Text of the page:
Whithorn, with its tree lined high street lined and pretty Georgian cottages and town houses, is a paradise for visitors interested in history, archaeology and architecture. It was Scotland's first Christian community and there is evidence of early settlements here dating back to the 5th century. The Whithorn Visitor Centre, a short walk from Mansefield House, has a core collection of artefacts plus a constantly changing exhibition programme which bring the fascinating history of this area to life.
No matter what age you are, there is a huge choice of things to see and do within easy travelling distance from Whithorn. If you're looking for peace and tranquility, there are stunning coastal walks, safe, pretty beaches, quiet harbour villages as well as some of the most beautiful gardens in the UK. We've highlighted some of our particular favourites below.
Galloway House Gardens
These unique gardens come as a huge surprise to most first time visitors. Only a few miles from Mansefield House, they offer unrivalled natural beauty and miles of both woodland and coastal walks within the estate of old Galloway House. The magnificent house itself is not open to the public but with over 50 acres of designed parkland, a marvellous collection of very special exotic and cultivated trees, some planted as long ago as 1770, as well as stunning views across Wigtown Bay and from Cruggleton Cliffs, a day here is sure to be unforgettable.
Essentially a private garden owned by Robin Nicholson who must take great credit for developing it from scratch from 1970. Claymoddie has been described as “the most romantic garden”in this part of Scotland. With its 'follies' and natural stone walls adding structure, form and indeed an air of mystery to this rambling hill side gem, this garden never fails to delight, regardless of the time of year. Robin and his wife Mary Nicholson welcome visitors from March - September on Fridays, Saturday's 2pm - 5pm. Other times may be possible by special arrangement. A good selection of plants - well acclimatised to this part of the world is usually for sale.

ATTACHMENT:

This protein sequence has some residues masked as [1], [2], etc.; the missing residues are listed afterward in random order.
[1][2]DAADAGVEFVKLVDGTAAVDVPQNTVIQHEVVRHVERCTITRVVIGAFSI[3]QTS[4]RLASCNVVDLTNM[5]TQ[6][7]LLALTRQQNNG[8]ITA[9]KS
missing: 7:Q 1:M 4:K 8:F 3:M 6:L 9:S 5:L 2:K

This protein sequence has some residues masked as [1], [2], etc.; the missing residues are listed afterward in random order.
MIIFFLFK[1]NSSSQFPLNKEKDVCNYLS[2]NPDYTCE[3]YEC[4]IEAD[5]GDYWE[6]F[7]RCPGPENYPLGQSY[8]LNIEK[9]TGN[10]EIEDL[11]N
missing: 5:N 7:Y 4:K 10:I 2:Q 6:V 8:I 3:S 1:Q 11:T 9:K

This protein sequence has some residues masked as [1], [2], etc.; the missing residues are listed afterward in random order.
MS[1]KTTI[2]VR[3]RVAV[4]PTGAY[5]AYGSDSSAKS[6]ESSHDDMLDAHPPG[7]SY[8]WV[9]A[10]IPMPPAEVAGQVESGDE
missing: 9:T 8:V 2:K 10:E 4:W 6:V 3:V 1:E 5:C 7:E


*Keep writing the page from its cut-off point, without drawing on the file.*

Internationally famous now as Scotland's first ever 'Book Town' nearby Wigtown is most definitely worth a visit. Its annual book festival featuring a host of top writers and speakers, takes place around the end of September. Tickets for this unique festival sell very quickly and we advise all our visitors to keep in touch with the festival through www.wigtownbookfestival.com if they are planning to come here for the festival itself.
Wigtown, like Whithorn, a former Royal Burgh, was once a thriving sea port. The old harbour and the handsome merchant's houses lining the main street still hold echoes of the past but rather than a busy sea-way, Wigtown Bay is now a national nature reserve - the largest in the UK. The bay is particularly important to the birds that migrate here in the winter. Integrating the aims of a bird sanctuary with the traditional activities here of wildfowling and angling has been a challenging process but it has been successfully achieved and these two sports along with birdwatching itself, also attract many visitors to this part of the world at different times of the year.
Isle of Whithorn
This lively village was an island many years ago - hence its name. Now it's on a tiny peninsula bordering a delightful harbour where local sailors and visiting yachtsmen drop anchor throughout the summer. The Steam Packet Inn with its outdoor seating on the harbour's edge serves local seafood and has a varied menu that focuses on locally produced food - well worth a visit.
The Swallow Theatre
The Swallow Theatre is a converted byre only three miles from Whithorn. It's one of smallest theatres in the country. Running more than twenty events per year ranging from drama, music, poetry, play readings and ‘theme nights.’Because the theatre is small and intimate, visitors often comment upon its ‘unique atmosphere.’ www.swallowtheatre.com